Planning for this evening should begin in early fall. Let everyone know the date of the event well in advance. This allows everyone to start preparing for that evening. Your purpose is to help prepare them for their future roles. You may want to consider having a rehearsal for officers prior to the Advancement Night. You can then help all of them be well prepared. This kind of event should be held toward the end of the year, in October or November.
Maxwell's Law of Legacy states that an effective leader helps those behind him to be better than he was. Much of your success as a Master will be in helping prepare all the officers behind you to be the best that they can be. You can only do that by sharing information and encouraging each of them throughout the year.
The following topics apply to the operation of all lodges.
Only one person present during a degree should be allowed to prompt. Multiple prompting, no matter how well intended, results in confusion and spoils the effect of the ritual. The officer in charge should either do the prompting or assign a prompter. All others should remain quiet.
Special Duties of the Officer in Charge
This refers to the Master, in the case of Stated Meetings and all Degrees. It is to be noted that in some lodges, this role is handled by the Senior Warden for Second Degrees, and the Junior Warden for First Degrees. The Officer in Charge should be personally responsible for the following:
Prepare a list of the Brethren assigned to fill each station during the degree. Inform them in advance, of the station that they are to fill, giving them time to go over the work before the degree night.
See that the Tyler knows the degree and the candidate’s name(s) so that he is properly informed when greeting visitors.
Be responsible, both inside and outside the lodge room, for all decorum, visitor’s comfort and introductions.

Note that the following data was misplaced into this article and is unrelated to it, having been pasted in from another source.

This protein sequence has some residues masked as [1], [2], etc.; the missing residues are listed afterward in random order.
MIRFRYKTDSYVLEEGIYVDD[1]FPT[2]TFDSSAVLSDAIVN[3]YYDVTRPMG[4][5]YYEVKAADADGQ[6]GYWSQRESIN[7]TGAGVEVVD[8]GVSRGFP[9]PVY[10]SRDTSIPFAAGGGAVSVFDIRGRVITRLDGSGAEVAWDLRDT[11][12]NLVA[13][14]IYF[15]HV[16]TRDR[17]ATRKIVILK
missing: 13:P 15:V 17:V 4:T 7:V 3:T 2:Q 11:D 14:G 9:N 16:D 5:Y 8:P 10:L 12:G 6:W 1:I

If a visitor is to take part in the work, make sure that he is reasonably proficient in the work involved.
When preparing to close, see that sideliners who are not proficient in the closing ritual are removed from the stations they have filled during the degree.
Suggested Duties of Lodge Officers
Below is a very detailed explanation of each officer and their duties. This is a great starting point for your lodge to create its own officers’ duty list. You may wish to require some ritual work be added to different offices, in addition to what each officer must learn. As difficult as it is, if each outgoing Master would learn a lecture, in just a few years, your lodge will have two to three members capable of performing any of the lectures.
However, a suggestion is just that, nothing more. A Master has wide latitude in allocating duties but in doing so, keep these limitations in mind:
The Bylaws of the Grand Lodge
The Bylaws of your Lodge
The special utilities of each officer
The following is a suggested model. It will need to be adapted to meet the special requests of your lodge and the differing abilities of each line officer. This accounts for all the values which will have to be done by someone. Make sure that every task that needs to be done is assigned to someone.